How LGBT Students Are Changing Christian Colleges

On evangelical campuses, where codes of conduct prohibit "homosexual behavior," it's becoming more and more difficult to ignore the presence of gay and lesbian students. 
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Reuters

Over the past five years, an underground movement has been burgeoning on evangelical Christian campuses. Although many of these colleges explicitly ban “homosexual behavior,” they are now home to dozens of LGBT-friendly student groups. The umbrella organization Safety Net, founded in December 2011, encompasses groups from approximately 75 different evangelical Christian colleges. Some of these groups are tiny, and many operate in near-secret. But over the past two weeks, an LGBT group at Gordon College has made itself impossible to ignore.

When we, the authors, attended Gordon College over a decade ago, the vast majority of administrators, faculty, and students simply assumed that the Bible prohibited same-sex attraction. Nestled on Boston’s North Shore, this small outpost of evangelical Protestantism taught us that it was wrong to be gay—not just wrong, but explicitly condemned by both God and the college code of conduct. Sure, a fledgling group emerged here and there to foster dialogue about homosexuality and Christian faith, exploring the edges of accepted belief, but all of us—questioners and Bible-thumpers alike—signed an agreement, stating in no uncertain terms that we would not take part in homosexual activities of any kind.

At 10 a.m. on Mondays, Wednesdays, and Fridays, the 1,500 or so of us students filed across the quad towards the brick A.J. Gordon chapel, which stands beacon-like at the campus’s head. We worshipped Jesus, studied the Bible, and sought to embody Gordon’s slogan: “Freedom within a framework of faith.” The college encouraged us to engage with social justice issues such as nationalism, war, poverty, and even corporate power. Yet Gordon’s framework of faith was never free for the LGBT among us. LGBT voices were so muffled at Gordon that the majority of students could spend four years at the institution and walk away with a diploma, never having been forced to question their basic assumption that homosexuality was a sin.

Not so for today’s Gordon students. This past Monday, President Obama signed the Non-Discrimination Executive Order for LGBT people, which will forbids any federal contractor from discriminating on the basis of sexual orientation or gender identity. Although it’s unclear how this order will affect private colleges, Gordon’s President D. Michael Lindsay was one of a number of prominent evangelical leaders who sent a letter to President Obama, asking for an exemption. (Other signatories included Catholic Charities head Fr. Larry Snyder and megachurch pastor Rick Warren.) In other words, Lindsay asked Obama for permission to do what the College has always done: refrain from hiring people who engage in “homosexual behavior.”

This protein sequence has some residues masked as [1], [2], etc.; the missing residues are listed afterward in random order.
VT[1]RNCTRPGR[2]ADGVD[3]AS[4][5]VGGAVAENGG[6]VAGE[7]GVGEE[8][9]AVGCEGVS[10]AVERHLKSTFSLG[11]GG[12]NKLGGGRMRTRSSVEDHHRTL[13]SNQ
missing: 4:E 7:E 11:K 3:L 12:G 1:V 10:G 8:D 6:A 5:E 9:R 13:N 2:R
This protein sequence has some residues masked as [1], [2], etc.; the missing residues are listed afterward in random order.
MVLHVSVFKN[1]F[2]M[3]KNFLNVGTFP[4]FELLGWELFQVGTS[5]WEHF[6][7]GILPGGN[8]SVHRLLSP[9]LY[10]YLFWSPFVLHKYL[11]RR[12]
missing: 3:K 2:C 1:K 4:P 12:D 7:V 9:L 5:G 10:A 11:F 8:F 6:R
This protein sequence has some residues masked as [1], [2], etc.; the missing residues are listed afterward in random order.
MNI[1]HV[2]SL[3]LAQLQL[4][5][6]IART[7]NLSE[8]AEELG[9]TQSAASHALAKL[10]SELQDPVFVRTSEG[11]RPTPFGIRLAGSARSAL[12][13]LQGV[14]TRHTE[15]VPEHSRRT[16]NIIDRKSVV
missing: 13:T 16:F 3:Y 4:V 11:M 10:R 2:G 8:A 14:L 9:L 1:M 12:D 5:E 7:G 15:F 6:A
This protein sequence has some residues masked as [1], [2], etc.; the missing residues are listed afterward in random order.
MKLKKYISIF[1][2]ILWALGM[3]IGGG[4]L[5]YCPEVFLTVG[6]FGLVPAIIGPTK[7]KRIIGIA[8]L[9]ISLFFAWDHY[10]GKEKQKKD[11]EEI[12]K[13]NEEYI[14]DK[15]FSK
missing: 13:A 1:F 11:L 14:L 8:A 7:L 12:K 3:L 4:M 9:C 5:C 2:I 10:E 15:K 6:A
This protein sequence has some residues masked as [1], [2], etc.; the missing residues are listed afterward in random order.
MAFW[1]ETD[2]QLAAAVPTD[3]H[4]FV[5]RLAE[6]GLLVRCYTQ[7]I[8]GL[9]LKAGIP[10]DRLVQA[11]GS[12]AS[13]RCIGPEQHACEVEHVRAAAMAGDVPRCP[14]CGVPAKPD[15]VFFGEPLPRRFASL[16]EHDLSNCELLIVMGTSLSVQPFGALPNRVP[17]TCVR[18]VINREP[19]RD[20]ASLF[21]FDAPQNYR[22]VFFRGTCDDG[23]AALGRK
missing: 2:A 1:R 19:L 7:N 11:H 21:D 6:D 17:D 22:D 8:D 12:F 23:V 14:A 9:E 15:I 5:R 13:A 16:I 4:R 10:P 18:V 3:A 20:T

What might have gone unnoticed at Gordon College 10 years ago received widespread coverage in national news outlets, such as The Boston Globe and The Washington Post. The public ramifications were also severe: The mayor of Salem, Massachusetts, cited concerns and canceled a longstanding building contract with Gordon. The New England agency responsible for accrediting private colleges and universities decided to review Gordon College in its upcoming meeting, even though the college had not been scheduled for review until 2022.

Even more tellingly, voices of protest also rang out within the Gordon College community. While Lindsay’s signature might have once been seen as a reflection of unity—a statement of evangelical Christianity’s opposition to homosexuality—the opinions that came forth from Gordon were diverse. Nearly 4,000 students, faculty, alumni, and supporters signed a petition urging President Lindsay to rescind his letter to the White House, and numerous instructors voiced disapproval through op-eds and blog posts.

Meanwhile, OneGordon—a student and alumni LGBT alliance founded in 2012—turned its website and Facebook page into gathering places for dialogue and clearinghouses for media reports and information related to the controversy. Paul Miller, a recent graduate who helped found OneGordon, describes the alliance as, “a handful of the many people making sure that President Lindsay is held accountable for his signature on the letter and its impact on Gordon’s reputation, academic community, and student body, which includes a number of LGBT students."

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Philip Francis is professor of religious studies at Manhattan College.

Mark Longhurst is an ordained minister of the United Church of Christin Williamstown, Massachusetts.

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